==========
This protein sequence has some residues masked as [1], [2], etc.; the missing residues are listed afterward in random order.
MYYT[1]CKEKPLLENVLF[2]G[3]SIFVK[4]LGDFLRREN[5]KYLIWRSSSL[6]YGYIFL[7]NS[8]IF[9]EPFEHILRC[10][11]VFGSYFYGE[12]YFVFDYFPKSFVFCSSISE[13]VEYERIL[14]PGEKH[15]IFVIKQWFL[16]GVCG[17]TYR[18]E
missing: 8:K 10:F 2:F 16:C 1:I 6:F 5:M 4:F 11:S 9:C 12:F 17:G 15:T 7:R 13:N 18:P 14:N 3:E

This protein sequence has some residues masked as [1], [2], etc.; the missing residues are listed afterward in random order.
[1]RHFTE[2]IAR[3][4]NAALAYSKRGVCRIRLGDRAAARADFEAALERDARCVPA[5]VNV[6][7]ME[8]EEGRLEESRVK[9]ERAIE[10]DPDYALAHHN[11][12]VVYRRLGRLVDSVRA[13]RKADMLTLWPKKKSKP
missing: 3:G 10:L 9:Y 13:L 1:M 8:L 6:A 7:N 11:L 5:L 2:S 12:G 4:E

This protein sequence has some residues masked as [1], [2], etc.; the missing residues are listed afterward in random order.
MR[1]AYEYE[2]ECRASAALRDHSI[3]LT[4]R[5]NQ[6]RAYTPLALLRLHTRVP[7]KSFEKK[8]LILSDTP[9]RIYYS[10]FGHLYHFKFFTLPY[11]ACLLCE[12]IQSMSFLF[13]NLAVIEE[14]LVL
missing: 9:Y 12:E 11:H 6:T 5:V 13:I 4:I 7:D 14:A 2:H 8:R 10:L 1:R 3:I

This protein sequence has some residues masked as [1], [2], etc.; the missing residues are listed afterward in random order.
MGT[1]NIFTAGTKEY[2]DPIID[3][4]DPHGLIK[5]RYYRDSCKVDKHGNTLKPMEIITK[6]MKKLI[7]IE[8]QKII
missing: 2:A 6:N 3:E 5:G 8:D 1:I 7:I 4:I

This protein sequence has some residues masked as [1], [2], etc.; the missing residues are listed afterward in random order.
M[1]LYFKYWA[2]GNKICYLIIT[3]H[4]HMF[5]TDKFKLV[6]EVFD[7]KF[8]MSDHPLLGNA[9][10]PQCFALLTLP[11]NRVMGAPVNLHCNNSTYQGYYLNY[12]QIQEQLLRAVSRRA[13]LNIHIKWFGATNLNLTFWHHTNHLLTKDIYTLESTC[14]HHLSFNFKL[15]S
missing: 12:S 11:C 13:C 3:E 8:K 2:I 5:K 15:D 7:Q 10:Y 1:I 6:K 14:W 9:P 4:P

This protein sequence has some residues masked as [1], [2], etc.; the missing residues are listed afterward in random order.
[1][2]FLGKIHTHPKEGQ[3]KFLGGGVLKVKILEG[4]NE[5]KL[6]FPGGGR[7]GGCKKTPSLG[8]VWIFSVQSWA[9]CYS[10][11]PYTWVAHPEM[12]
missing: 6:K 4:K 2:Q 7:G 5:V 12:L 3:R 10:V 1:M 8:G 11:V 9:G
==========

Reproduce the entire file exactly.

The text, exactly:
This protein sequence has some residues masked as [1], [2], etc.; the missing residues are listed afterward in random order.
MYYT[1]CKEKPLLENVLF[2]G[3]SIFVK[4]LGDFLRREN[5]KYLIWRSSSL[6]YGYIFL[7]NS[8]IF[9]EPFEHILRC[10][11]VFGSYFYGE[12]YFVFDYFPKSFVFCSSISE[13]VEYERIL[14]PGEKH[15]IFVIKQWFL[16]GVCG[17]TYR[18]E
missing: 8:K 10:F 2:F 16:C 1:I 6:F 5:M 4:F 11:S 9:C 12:F 17:G 15:T 7:R 13:N 18:P 14:N 3:E

This protein sequence has some residues masked as [1], [2], etc.; the missing residues are listed afterward in random order.
[1]RHFTE[2]IAR[3][4]NAALAYSKRGVCRIRLGDRAAARADFEAALERDARCVPA[5]VNV[6][7]ME[8]EEGRLEESRVK[9]ERAIE[10]DPDYALAHHN[11][12]VVYRRLGRLVDSVRA[13]RKADMLTLWPKKKSKP
missing: 3:G 10:L 9:Y 13:L 1:M 8:L 6:A 7:N 11:L 5:L 2:S 12:G 4:E

This protein sequence has some residues masked as [1], [2], etc.; the missing residues are listed afterward in random order.
MR[1]AYEYE[2]ECRASAALRDHSI[3]LT[4]R[5]NQ[6]RAYTPLALLRLHTRVP[7]KSFEKK[8]LILSDTP[9]RIYYS[10]FGHLYHFKFFTLPY[11]ACLLCE[12]IQSMSFLF[13]NLAVIEE[14]LVL
missing: 9:Y 12:E 11:H 6:T 5:V 13:I 4:I 7:D 14:A 2:H 8:R 10:L 1:R 3:I

This protein sequence has some residues masked as [1], [2], etc.; the missing residues are listed afterward in random order.
MGT[1]NIFTAGTKEY[2]DPIID[3][4]DPHGLIK[5]RYYRDSCKVDKHGNTLKPMEIITK[6]MKKLI[7]IE[8]QKII
missing: 2:A 6:N 3:E 5:G 8:D 1:I 7:I 4:I

This protein sequence has some residues masked as [1], [2], etc.; the missing residues are listed afterward in random order.
M[1]LYFKYWA[2]GNKICYLIIT[3]H[4]HMF[5]TDKFKLV[6]EVFD[7]KF[8]MSDHPLLGNA[9][10]PQCFALLTLP[11]NRVMGAPVNLHCNNSTYQGYYLNY[12]QIQEQLLRAVSRRA[13]LNIHIKWFGATNLNLTFWHHTNHLLTKDIYTLESTC[14]HHLSFNFKL[15]S
missing: 12:S 11:C 13:C 3:E 8:K 2:I 5:K 15:D 7:Q 10:Y 1:I 6:K 14:W 9:P 4:P

This protein sequence has some residues masked as [1], [2], etc.; the missing residues are listed afterward in random order.
[1][2]FLGKIHTHPKEGQ[3]KFLGGGVLKVKILEG[4]NE[5]KL[6]FPGGGR[7]GGCKKTPSLG[8]VWIFSVQSWA[9]CYS[10][11]PYTWVAHPEM[12]
missing: 6:K 4:K 2:Q 7:G 5:V 12:L 3:R 10:V 1:M 8:G 11:V 9:G